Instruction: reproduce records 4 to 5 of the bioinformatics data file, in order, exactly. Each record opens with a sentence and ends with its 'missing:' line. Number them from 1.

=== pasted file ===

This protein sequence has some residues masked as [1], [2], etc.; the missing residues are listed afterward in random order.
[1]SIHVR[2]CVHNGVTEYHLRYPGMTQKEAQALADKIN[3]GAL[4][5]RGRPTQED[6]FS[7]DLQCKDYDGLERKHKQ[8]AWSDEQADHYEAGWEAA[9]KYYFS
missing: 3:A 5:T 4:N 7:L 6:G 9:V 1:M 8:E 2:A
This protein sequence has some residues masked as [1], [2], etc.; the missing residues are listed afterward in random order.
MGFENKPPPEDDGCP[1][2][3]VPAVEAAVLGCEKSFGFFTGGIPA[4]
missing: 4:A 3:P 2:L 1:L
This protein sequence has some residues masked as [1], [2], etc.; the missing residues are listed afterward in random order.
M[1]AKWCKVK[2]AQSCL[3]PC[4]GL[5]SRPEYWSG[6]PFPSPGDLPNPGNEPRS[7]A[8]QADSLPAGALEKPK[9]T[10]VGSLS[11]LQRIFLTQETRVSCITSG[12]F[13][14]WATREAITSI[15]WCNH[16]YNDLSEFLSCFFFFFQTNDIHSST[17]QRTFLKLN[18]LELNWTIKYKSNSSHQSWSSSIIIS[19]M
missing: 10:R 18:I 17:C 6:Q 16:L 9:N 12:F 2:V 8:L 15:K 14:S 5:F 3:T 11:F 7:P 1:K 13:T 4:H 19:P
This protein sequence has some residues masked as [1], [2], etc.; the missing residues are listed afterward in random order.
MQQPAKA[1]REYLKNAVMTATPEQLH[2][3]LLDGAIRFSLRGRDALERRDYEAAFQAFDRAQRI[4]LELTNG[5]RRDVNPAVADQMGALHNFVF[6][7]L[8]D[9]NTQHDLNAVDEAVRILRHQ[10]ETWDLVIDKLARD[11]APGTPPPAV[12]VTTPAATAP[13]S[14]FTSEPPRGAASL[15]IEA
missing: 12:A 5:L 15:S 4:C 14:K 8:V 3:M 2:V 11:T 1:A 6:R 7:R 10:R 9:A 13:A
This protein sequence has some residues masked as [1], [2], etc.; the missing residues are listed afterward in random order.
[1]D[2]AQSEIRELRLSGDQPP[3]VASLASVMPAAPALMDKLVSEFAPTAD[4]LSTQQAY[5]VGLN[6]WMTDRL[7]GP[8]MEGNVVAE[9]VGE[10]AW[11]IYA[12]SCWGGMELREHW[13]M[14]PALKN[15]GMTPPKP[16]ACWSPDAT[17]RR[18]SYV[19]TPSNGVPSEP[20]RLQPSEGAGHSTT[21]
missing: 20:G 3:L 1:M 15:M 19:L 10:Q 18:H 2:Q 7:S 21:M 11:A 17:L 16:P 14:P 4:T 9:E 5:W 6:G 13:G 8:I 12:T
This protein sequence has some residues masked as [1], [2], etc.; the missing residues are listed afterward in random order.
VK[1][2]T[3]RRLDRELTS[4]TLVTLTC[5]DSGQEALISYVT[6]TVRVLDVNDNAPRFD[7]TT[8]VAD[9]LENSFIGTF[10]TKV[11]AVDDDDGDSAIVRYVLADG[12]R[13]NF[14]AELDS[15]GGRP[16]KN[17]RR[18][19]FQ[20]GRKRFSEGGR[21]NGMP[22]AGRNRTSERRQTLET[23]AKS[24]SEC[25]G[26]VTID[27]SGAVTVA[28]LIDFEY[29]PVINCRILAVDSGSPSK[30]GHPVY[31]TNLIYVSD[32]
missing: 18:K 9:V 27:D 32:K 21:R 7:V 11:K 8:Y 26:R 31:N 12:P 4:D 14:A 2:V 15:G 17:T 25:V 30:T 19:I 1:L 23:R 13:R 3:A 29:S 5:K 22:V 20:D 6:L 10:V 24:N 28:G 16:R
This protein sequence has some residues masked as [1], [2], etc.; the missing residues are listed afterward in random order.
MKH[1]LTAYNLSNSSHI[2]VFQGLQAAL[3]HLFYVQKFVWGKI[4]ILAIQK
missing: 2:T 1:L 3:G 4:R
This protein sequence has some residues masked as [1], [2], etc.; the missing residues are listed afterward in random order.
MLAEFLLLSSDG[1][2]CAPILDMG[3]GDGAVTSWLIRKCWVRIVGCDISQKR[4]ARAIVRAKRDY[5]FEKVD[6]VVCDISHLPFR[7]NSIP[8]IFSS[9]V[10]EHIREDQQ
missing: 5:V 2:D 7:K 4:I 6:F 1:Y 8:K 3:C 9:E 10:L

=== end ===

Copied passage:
This protein sequence has some residues masked as [1], [2], etc.; the missing residues are listed afterward in random order.
MQQPAKA[1]REYLKNAVMTATPEQLH[2][3]LLDGAIRFSLRGRDALERRDYEAAFQAFDRAQRI[4]LELTNG[5]RRDVNPAVADQMGALHNFVF[6][7]L[8]D[9]NTQHDLNAVDEAVRILRHQ[10]ETWDLVIDKLARD[11]APGTPPPAV[12]VTTPAATAP[13]S[14]FTSEPPRGAASL[15]IEA
missing: 12:A 5:L 15:S 4:C 14:K 8:V 3:M 2:V 11:T 1:A 6:R 7:R 10:R 9:A 13:A
This protein sequence has some residues masked as [1], [2], etc.; the missing residues are listed afterward in random order.
[1]D[2]AQSEIRELRLSGDQPP[3]VASLASVMPAAPALMDKLVSEFAPTAD[4]LSTQQAY[5]VGLN[6]WMTDRL[7]GP[8]MEGNVVAE[9]VGE[10]AW[11]IYA[12]SCWGGMELREHW[13]M[14]PALKN[15]GMTPPKP[16]ACWSPDAT[17]RR[18]SYV[19]TPSNGVPSEP[20]RLQPSEGAGHSTT[21]
missing: 20:G 3:L 1:M 15:M 19:L 10:Q 18:H 2:Q 7:S 21:M 11:A 17:L 16:P 14:P 4:T 9:E 5:W 6:G 13:G 8:I 12:T